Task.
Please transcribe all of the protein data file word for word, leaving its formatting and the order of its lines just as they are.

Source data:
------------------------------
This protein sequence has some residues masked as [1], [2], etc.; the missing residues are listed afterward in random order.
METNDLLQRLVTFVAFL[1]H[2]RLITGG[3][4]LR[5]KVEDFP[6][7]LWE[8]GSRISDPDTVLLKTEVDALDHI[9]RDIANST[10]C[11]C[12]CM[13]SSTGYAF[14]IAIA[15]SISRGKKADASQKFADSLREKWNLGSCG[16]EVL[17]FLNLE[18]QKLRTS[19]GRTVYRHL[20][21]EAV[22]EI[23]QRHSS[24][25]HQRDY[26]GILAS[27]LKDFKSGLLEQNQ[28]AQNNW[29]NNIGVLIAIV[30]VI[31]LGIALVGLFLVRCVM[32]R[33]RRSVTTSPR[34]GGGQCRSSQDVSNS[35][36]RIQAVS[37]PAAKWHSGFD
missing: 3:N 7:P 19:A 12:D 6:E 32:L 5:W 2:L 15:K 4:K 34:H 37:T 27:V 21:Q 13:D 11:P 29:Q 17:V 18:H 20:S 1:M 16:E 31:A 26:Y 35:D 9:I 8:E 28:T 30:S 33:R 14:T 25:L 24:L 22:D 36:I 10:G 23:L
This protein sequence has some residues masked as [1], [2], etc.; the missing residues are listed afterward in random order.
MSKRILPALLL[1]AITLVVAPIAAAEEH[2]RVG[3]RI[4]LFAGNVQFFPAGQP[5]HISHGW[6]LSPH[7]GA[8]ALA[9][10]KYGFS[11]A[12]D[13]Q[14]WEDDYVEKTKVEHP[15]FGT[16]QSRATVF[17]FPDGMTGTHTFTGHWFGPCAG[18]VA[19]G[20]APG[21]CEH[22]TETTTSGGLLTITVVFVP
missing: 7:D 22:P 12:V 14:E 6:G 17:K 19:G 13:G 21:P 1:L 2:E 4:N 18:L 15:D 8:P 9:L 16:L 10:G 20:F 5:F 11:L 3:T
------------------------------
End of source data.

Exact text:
This protein sequence has some residues masked as [1], [2], etc.; the missing residues are listed afterward in random order.
METNDLLQRLVTFVAFL[1]H[2]RLITGG[3][4]LR[5]KVEDFP[6][7]LWE[8]GSRISDPDTVLLKTEVDALDHI[9]RDIANST[10]C[11]C[12]CM[13]SSTGYAF[14]IAIA[15]SISRGKKADASQKFADSLREKWNLGSCG[16]EVL[17]FLNLE[18]QKLRTS[19]GRTVYRHL[20][21]EAV[22]EI[23]QRHSS[24][25]HQRDY[26]GILAS[27]LKDFKSGLLEQNQ[28]AQNNW[29]NNIGVLIAIV[30]VI[31]LGIALVGLFLVRCVM[32]R[33]RRSVTTSPR[34]GGGQCRSSQDVSNS[35][36]RIQAVS[37]PAAKWHSGFD
missing: 3:N 7:P 19:A 12:D 6:E 32:L 5:W 2:L 15:K 4:K 34:H 37:T 27:V 21:Q 13:D 11:P 29:Q 17:V 18:H 20:S 1:M 16:E 31:A 26:Y 35:D 9:I 8:E 28:T 30:S 33:R 14:T 25:L 24:L 22:D 36:I 10:G 23:L
This protein sequence has some residues masked as [1], [2], etc.; the missing residues are listed afterward in random order.
MSKRILPALLL[1]AITLVVAPIAAAEEH[2]RVG[3]RI[4]LFAGNVQFFPAGQP[5]HISHGW[6]LSPH[7]GA[8]ALA[9][10]KYGFS[11]A[12]D[13]Q[14]WEDDYVEKTKVEHP[15]FGT[16]QSRATVF[17]FPDGMTGTHTFTGHWFGPCAG[18]VA[19]G[20]APG[21]CEH[22]TETTTSGGLLTITVVFVP
missing: 7:D 22:P 12:V 14:E 6:G 17:K 19:G 13:G 21:P 1:L 2:E 4:N 18:L 15:D 8:P 9:L 16:L 10:G 20:F 5:F 11:L 3:T